A Sociolinguistic Profile of the Deaf People of Panama

Statement of Responsibility:
Parks, Elizabeth, Holly Williams and Jason Parks
Date:
2011
Abstract:
In this study, we investigated the sociolinguistic situation of the deaf people of Panama through a rapid-appraisal survey conducted by three researchers in October 2009. There are an estimated six thousand deaf people in Panama, with as many as two-thirds of that number living in rural areas that have no deaf community or sign language access. The city of David and the Panama City-Colon corridor are two locations reported to have the most developed deaf communities and sign languages where work is underway to improve life for deaf Panamanians. Currently, two sign languages appear to be in use in Panama: Lengua de Señas de Chiriqui (LSCH) in the Chiriqui province and Lengua de Señas Panameñas (LSP) in other urban areas where sign language is used. Deaf Panamanians indicate that they learn sign language from their deaf friends, rather than at home or in school, as the vast majority of deaf students are mainstreamed into hearing schools without interpreters. Although the government has made important moves toward increasing social access for people identified as being disabled, few deaf people are employed or live independently, regardless of their educational level. Although deaf associations are not yet unified in community and language development efforts, recent years have seen a movement toward creation of sign language dictionaries in both Chiriqui and Panama deaf communities. Deaf Panamanians are increasingly discussing how best to collaborate toward improvement of their deaf communities.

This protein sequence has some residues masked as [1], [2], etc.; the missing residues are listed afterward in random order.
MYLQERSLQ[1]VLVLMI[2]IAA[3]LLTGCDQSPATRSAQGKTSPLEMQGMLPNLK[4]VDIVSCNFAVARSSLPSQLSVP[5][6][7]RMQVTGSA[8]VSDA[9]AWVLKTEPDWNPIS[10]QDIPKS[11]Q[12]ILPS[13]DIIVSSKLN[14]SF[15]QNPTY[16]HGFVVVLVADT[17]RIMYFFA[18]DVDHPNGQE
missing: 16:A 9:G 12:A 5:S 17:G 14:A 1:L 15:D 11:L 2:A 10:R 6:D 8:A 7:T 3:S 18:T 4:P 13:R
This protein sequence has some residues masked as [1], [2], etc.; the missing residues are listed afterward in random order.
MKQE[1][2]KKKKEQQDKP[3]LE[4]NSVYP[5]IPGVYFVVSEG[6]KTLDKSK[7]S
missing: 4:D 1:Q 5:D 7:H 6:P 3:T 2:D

Extent:
17 pages
Subject:
Language surveys
Country:
Panama
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